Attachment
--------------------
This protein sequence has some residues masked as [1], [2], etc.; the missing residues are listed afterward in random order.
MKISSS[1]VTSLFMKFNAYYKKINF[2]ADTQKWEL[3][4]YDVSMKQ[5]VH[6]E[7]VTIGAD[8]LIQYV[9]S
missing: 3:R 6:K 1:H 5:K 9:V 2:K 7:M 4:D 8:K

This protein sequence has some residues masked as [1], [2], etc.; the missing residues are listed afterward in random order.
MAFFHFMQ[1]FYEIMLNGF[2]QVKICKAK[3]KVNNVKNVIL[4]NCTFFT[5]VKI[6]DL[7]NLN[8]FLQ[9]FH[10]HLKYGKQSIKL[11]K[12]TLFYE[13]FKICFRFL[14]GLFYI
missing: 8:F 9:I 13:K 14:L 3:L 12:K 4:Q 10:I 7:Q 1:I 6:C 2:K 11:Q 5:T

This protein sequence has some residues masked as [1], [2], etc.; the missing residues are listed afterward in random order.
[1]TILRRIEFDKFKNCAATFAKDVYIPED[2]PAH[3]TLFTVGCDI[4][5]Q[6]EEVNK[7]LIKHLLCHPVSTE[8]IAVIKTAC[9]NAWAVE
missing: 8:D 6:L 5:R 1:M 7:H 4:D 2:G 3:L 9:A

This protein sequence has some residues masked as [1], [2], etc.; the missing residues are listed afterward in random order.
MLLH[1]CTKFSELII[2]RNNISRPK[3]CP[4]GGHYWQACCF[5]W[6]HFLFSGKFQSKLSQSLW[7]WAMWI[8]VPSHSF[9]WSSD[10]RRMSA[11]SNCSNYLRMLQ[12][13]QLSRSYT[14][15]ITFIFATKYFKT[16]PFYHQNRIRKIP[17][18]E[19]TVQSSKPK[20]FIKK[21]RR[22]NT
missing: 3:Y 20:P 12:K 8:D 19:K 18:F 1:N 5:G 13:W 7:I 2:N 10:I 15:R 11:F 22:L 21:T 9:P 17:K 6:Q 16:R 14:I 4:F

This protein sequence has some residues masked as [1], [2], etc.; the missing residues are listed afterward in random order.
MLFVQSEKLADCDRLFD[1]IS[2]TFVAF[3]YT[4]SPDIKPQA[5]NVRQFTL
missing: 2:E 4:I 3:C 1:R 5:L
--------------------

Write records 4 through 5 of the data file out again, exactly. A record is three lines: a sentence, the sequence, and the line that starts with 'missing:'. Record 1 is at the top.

This protein sequence has some residues masked as [1], [2], etc.; the missing residues are listed afterward in random order.
MLLH[1]CTKFSELII[2]RNNISRPK[3]CP[4]GGHYWQACCF[5]W[6]HFLFSGKFQSKLSQSLW[7]WAMWI[8]VPSHSF[9]WSSD[10]RRMSA[11]SNCSNYLRMLQ[12][13]QLSRSYT[14][15]ITFIFATKYFKT[16]PFYHQNRIRKIP[17][18]E[19]TVQSSKPK[20]FIKK[21]RR[22]NT
missing: 3:Y 20:P 12:K 8:D 19:K 18:F 1:N 5:G 13:W 7:I 2:N 10:I 15:R 11:F 22:L 21:T 9:P 17:K 6:Q 16:R 14:I 4:F

This protein sequence has some residues masked as [1], [2], etc.; the missing residues are listed afterward in random order.
MLFVQSEKLADCDRLFD[1]IS[2]TFVAF[3]YT[4]SPDIKPQA[5]NVRQFTL
missing: 2:E 4:I 3:C 1:R 5:L